Lyme disease and psychiatric disorders
Confirmed cases of Lyme disease – an infection by Borrelia spp. acquired from a tick bite – are becoming more common in the UK. Although easily treatable if recognised early, the infection may have serious complications and, in 2% – 4% of individuals infected, it causes neuroborreliosis – a syndrome including meningoradiculoneuritis, encephalitis, myelitis and zoster-like pain (Dtsch Arztebl Int 2018;115:751–756). Researchers in Denmark have explored the possibility that neuroborreliosis may, in turn, be associated with psychiatric disorders.
The case-control study included all Danish residents with an intrathecal antibody index test for Borrelia burgdorferi between 1995 and 2015 (n=2,897); they were matched by age and sex to 28,970 population controls.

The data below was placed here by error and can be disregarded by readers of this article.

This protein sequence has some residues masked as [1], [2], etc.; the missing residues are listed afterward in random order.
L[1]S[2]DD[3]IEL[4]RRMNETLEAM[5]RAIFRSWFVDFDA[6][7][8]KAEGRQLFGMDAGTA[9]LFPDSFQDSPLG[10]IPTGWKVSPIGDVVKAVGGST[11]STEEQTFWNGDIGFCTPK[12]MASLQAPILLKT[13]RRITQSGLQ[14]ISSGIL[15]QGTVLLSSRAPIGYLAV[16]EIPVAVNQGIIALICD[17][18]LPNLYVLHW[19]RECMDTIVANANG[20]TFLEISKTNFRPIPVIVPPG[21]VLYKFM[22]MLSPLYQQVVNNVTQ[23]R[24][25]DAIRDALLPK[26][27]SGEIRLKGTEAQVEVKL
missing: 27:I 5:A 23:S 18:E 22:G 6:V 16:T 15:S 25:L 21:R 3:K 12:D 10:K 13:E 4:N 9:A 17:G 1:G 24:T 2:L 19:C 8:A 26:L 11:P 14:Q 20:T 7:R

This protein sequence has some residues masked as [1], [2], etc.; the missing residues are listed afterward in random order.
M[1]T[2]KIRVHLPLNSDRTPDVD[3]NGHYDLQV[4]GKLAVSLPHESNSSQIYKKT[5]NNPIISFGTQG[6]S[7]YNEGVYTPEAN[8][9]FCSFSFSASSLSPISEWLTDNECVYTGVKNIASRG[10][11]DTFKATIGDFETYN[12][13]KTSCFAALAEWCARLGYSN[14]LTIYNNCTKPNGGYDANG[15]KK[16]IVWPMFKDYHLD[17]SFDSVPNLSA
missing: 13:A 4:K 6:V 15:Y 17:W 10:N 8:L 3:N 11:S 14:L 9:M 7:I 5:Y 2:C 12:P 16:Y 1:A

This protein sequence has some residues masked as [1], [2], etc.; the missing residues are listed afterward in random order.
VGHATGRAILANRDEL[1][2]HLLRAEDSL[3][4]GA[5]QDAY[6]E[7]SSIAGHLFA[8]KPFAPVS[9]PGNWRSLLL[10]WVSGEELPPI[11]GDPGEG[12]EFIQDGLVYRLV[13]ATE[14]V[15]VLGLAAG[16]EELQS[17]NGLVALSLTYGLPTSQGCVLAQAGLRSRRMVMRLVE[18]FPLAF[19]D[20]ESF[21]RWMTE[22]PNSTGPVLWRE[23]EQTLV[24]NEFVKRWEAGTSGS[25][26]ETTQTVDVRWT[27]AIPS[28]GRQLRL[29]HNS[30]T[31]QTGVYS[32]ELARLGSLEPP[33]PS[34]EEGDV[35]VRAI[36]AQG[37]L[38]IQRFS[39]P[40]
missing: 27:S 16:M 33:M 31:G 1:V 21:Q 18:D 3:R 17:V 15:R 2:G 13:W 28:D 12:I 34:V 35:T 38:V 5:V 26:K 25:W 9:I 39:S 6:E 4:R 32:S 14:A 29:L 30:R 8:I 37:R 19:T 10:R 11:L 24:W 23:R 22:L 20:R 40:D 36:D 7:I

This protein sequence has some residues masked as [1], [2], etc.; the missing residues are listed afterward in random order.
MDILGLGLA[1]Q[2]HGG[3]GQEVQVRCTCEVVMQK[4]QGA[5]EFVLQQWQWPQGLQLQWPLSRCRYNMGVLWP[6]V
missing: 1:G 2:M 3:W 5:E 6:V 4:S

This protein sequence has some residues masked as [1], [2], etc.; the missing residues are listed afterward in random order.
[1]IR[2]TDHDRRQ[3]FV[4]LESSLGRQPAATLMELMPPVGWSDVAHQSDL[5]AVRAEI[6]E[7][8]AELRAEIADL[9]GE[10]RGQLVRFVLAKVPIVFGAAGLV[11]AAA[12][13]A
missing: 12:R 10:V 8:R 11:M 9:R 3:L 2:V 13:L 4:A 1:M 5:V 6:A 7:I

There was no difference between the cases and controls in the risk of a psychiatric disease diagnosis or hospital contacts for psychiatric disease. More patients with Lyme neuroborreliosis were prescribed psychotropic drug within the first year after diagnosis: 7.2% vs 4.7% for anxiolytics; 11% vs 5.3% for hypnotics and sedatives; and 11% vs 6.0% for antidepressants. However, after that period there was no difference in prescribed medication between the groups, suggesting the symptoms subside within a year.